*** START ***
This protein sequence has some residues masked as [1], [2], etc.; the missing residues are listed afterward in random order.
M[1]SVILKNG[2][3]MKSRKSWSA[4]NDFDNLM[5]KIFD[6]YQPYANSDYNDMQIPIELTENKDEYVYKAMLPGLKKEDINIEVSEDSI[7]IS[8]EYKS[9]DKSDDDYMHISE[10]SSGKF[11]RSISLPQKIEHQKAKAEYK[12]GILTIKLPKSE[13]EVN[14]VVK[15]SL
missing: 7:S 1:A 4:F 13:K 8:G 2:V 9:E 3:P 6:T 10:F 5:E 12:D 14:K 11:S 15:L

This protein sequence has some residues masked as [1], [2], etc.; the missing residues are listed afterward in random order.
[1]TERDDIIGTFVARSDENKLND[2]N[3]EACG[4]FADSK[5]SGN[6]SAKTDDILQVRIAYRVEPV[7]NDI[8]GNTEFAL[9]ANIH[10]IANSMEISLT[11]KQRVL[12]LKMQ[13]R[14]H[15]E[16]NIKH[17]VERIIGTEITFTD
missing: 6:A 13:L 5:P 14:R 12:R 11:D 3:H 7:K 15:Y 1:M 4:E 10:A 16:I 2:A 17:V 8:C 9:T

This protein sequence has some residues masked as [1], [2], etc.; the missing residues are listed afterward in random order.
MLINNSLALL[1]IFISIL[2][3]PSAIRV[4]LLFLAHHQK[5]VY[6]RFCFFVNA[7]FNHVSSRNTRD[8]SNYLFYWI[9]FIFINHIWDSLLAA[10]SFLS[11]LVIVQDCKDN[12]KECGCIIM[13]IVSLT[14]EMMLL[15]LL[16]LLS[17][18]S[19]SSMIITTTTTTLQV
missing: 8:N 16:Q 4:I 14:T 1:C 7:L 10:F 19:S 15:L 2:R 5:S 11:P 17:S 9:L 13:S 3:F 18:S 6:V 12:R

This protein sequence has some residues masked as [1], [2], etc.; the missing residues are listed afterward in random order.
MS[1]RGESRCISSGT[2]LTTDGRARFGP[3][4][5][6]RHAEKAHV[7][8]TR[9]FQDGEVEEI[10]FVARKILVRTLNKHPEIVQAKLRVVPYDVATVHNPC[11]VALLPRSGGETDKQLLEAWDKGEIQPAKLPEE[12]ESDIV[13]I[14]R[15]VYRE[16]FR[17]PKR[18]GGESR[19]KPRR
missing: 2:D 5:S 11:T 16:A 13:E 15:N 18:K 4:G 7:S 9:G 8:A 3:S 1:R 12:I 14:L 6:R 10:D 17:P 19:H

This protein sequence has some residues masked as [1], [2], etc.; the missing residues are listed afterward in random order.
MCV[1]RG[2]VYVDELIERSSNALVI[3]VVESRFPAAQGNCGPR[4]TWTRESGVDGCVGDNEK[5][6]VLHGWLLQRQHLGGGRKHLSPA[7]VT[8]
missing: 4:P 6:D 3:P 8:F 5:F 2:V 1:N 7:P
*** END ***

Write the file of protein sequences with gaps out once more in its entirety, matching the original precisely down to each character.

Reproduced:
This protein sequence has some residues masked as [1], [2], etc.; the missing residues are listed afterward in random order.
M[1]SVILKNG[2][3]MKSRKSWSA[4]NDFDNLM[5]KIFD[6]YQPYANSDYNDMQIPIELTENKDEYVYKAMLPGLKKEDINIEVSEDSI[7]IS[8]EYKS[9]DKSDDDYMHISE[10]SSGKF[11]RSISLPQKIEHQKAKAEYK[12]GILTIKLPKSE[13]EVN[14]VVK[15]SL
missing: 7:S 1:A 4:F 13:K 8:G 2:V 9:E 3:P 6:T 10:F 5:E 12:D 14:K 11:S 15:L

This protein sequence has some residues masked as [1], [2], etc.; the missing residues are listed afterward in random order.
[1]TERDDIIGTFVARSDENKLND[2]N[3]EACG[4]FADSK[5]SGN[6]SAKTDDILQVRIAYRVEPV[7]NDI[8]GNTEFAL[9]ANIH[10]IANSMEISLT[11]KQRVL[12]LKMQ[13]R[14]H[15]E[16]NIKH[17]VERIIGTEITFTD
missing: 6:A 13:L 5:P 14:R 12:R 11:D 3:H 7:K 15:Y 1:M 4:E 10:A 16:I 2:A 17:V 8:C 9:T

This protein sequence has some residues masked as [1], [2], etc.; the missing residues are listed afterward in random order.
MLINNSLALL[1]IFISIL[2][3]PSAIRV[4]LLFLAHHQK[5]VY[6]RFCFFVNA[7]FNHVSSRNTRD[8]SNYLFYWI[9]FIFINHIWDSLLAA[10]SFLS[11]LVIVQDCKDN[12]KECGCIIM[13]IVSLT[14]EMMLL[15]LL[16]LLS[17][18]S[19]SSMIITTTTTTLQV
missing: 8:N 16:Q 4:I 14:T 1:C 7:L 10:F 19:S 15:L 2:R 5:S 11:P 17:S 9:L 13:S 3:F 18:S 6:V 12:R

This protein sequence has some residues masked as [1], [2], etc.; the missing residues are listed afterward in random order.
MS[1]RGESRCISSGT[2]LTTDGRARFGP[3][4][5][6]RHAEKAHV[7][8]TR[9]FQDGEVEEI[10]FVARKILVRTLNKHPEIVQAKLRVVPYDVATVHNPC[11]VALLPRSGGETDKQLLEAWDKGEIQPAKLPEE[12]ESDIV[13]I[14]R[15]VYRE[16]FR[17]PKR[18]GGESR[19]KPRR
missing: 2:D 5:S 11:T 16:A 13:E 15:N 18:K 4:G 7:S 9:G 8:A 3:S 1:R 12:I 14:L 6:R 10:D 17:P 19:H

This protein sequence has some residues masked as [1], [2], etc.; the missing residues are listed afterward in random order.
MCV[1]RG[2]VYVDELIERSSNALVI[3]VVESRFPAAQGNCGPR[4]TWTRESGVDGCVGDNEK[5][6]VLHGWLLQRQHLGGGRKHLSPA[7]VT[8]
missing: 4:P 6:D 3:P 8:F 5:F 2:V 1:N 7:P